The sociodemographic, clinical and neuroimaging parameters were comparable across three groups at baseline. The dose and duration of antidepressants were comparable based on dose equivalence given by Hayasaka and colleagues.2 A significant main effect of group, time and group-by-time interaction was seen in severity of panic disorder symptoms (p<0.001). While FA was comparable across groups at baseline and 2-years, the longitudinal percentage changes in the five cortical midline structures indicated significant group differences in ACC, dmPFC, PCC and precuneus. The percentage FA changes were higher in the PT group, while that of MBCT+PT group and HCs resembled and were lower. On exploratory correlation analysis, the lowering of FA in the white matter tracts underpinning the cortical midline structures was linked to the improvement of state and trait symptoms in the MBCT+PT group. The authors concluded that reduction in excessive white matter connectivity in the cortical midline structures after MBCT leads to improvements in clinical symptoms and trait vulnerability in patients with panic disorder. Certain limitations highlighted in the article include the small sample size, non-randomized design, study focusing on patients with panic disorder who required maintenance pharmacotherapy reducing the generalizability to milder cases.

COMMENT

The present study highlighted the clinical and neurobiological impact of MBCT in patients with panic disorder. This is of particular relevance to India since mindfulness has its roots in India and Zen culture.3 This should inspire Indian researchers and clinicians in incorporating MBCT in their research activities and daily clinical practice. Further, it has been seen that faith and culture play an important role in acceptance of any form of psychotherapy.4,5 Hence, it would be worthwhile to use indigenous principles of meditation, yoga, e.g. taking paradigms from Bhagawad Gita for better applicability in Indian patients. Despite its roots, MBCT is hardly practised in India. However, applying the concepts of Bhagwad Gita may make such interventions more acceptable and understandable in the Indian context. The principles of self-awareness, observing one’s thoughts and emotions without judgement, and self-control, explained in the Gita align with the goals of MBCT, which also aims to cultivate non-reactive mindsets.

The findings must also be interpreted in the light of scarce healthcare resources in India. MBCT sessions in the study were delivered by a trained therapist whose competence and adherence to the therapy was monitored by experts. In India, since there is a dearth of mental health resources including psychiatrists and phycologists,6 a validated manual for uniform application, without the need for supervision, would be more feasible.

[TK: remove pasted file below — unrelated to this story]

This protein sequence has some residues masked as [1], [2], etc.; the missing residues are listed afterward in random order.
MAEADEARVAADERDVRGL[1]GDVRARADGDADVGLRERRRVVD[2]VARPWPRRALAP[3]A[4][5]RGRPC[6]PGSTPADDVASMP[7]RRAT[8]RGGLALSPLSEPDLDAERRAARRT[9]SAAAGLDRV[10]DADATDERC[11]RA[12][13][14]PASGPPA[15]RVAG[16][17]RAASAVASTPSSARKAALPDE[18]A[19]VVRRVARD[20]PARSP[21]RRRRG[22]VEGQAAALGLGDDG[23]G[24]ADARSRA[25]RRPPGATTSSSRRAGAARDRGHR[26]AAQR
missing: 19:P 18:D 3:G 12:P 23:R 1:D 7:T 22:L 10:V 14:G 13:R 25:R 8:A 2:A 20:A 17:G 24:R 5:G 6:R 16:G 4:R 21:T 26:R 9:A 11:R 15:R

Some observations as a reader included not excluding severe agoraphobia, which might affect severity of panic disorder. Moreover, while efforts were made to control for duration and dose of antidepressants, a major limitation of the method used for calculating dose equivalence is the ‘not well-established’ assumption of the dose-dependent effect of antidepressants.2 Since it has been established that patients prefer to use psychological therapy over pharmacological treatment,7 it may be designed to include patients with mild to moderate disorders (excluding the severe forms) who can be treated solely with nonpharmacological measures considering the differential effects of antidepressants on the brain. This would control for an important confounder.

Other points of concern pertain to not specifying the age of onset and duration of illness, which may have an impact on the neurobiological changes at baseline or with treatment. Also, assessment of intelligence quotient is important in cognitive behavioural therapy. The authors mentioned excluding individuals with intellectual disability but it is difficult to know from the article which tests were applied to ascertain the intelligence quotient.

Considering the various strengths and limitations, it is apparent that the study has opened gates to the possibility of sustained neurobiological effects of MBCT in patients with panic disorder, which may be adapted to subsequent research and incorporated into clinical practice in India as the acceptance for non-pharmacological measures for psychiatric illnesses is high.

References

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  7. , , , , . Patient preference for psychological vs pharmacologic treatment of psychiatric disorders: A meta-analytic review. J Clin Psychiatry. 2013;74:595-602.